Democrats Offer $20 Billion Spending Cut Compromise

Which, along with the $10 billion in cuts Republicans have already pushed through, would mean $30 billion total in cuts for the 2011 budget. That’s the halfway point between the $60 billion goal Republicans have been targeting (downgraded from the $100 billion they promised pre-election) and the $0 billion Democrats wanted.

In other words, Obama will have proposed more new spending on high speed rail projects for the next budget than Democrats will have been willing to concede to in spending cuts. But even so, might this be an offer worth taking?

Especially when a balanced budget amendment may be a price tag Democrats will concede to?

The White House and Democratic lawmakers, with less than two weeks left to avoid a government shutdown, are assembling a proposal for roughly $20 billion in additional spending cuts that could soon be offered to Republicans, according to people close to the budget talks. …

House Republicans are preparing a budget resolution for 2012 that would make major spending reductions in entitlement programs such as Medicare and Medicaid, and give states more flexibility in how they spend federal Medicaid money.

Separately, Senate GOP leaders are urging all 47 Republicans in the chamber to sign on to a proposed constitutional amendment to balance the budget and demand a vote on it.

However much in spending cuts Republicans may be able to pry out of Democrats, one point is clear: Our national fiscal problems are not going to be solved with this budget alone.

The question is, can Republicans cut this compromise and leave themselves in a strong enough position to move on to the debate over entitlement reforms and other more serious fiscal cuts? That’s really what this is about. An exit strategy that allows Republicans to get out of the debate over the 2011 budget with enough political capital intact to continue the push for spending cuts in future budget battles.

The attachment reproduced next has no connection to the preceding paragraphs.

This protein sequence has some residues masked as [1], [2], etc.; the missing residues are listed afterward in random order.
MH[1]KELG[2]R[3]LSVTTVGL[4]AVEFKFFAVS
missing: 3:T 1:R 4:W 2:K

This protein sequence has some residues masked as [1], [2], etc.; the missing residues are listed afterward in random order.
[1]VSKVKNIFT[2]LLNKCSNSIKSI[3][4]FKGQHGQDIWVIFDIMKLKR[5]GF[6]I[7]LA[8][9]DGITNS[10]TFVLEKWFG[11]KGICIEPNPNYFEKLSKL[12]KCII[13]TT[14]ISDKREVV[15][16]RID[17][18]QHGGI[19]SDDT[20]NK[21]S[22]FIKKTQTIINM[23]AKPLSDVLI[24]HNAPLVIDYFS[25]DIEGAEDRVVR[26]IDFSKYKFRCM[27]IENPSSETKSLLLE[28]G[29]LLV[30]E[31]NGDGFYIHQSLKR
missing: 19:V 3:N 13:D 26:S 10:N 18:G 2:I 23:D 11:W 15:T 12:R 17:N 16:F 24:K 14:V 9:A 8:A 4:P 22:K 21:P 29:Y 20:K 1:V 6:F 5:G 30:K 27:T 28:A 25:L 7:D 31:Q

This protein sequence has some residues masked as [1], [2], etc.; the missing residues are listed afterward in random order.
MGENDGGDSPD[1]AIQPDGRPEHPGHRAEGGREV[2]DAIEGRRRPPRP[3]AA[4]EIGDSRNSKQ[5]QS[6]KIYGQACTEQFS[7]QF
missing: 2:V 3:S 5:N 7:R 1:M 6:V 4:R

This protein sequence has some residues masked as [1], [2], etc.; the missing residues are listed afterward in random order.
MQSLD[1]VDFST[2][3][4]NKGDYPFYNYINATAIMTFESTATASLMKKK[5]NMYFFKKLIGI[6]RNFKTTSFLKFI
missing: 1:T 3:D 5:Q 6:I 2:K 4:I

If Republicans throw this offer back in the face of Democrats, we’ll likely end up with a government shut down with the sympathetic liberal media flooding the zone with stories about all the suffering that shut down is causing. Which, in turn, could very well sour the public at large on push for spending cuts.

We all know what needs to be done. Cut, cut, cut. But in order to make those cuts, Republicans need to chart a safe course through some dangerous political waters.

Rob Port

Rob Port is the editor of In 2011 he was a finalist for the Watch Dog of the Year from the Sam Adams Alliance and winner of the Americans For Prosperity Award for Online Excellence. In 2013 the Washington Post named SAB one of the nation's top state-based political blogs, and named Rob one of the state's best political reporters.

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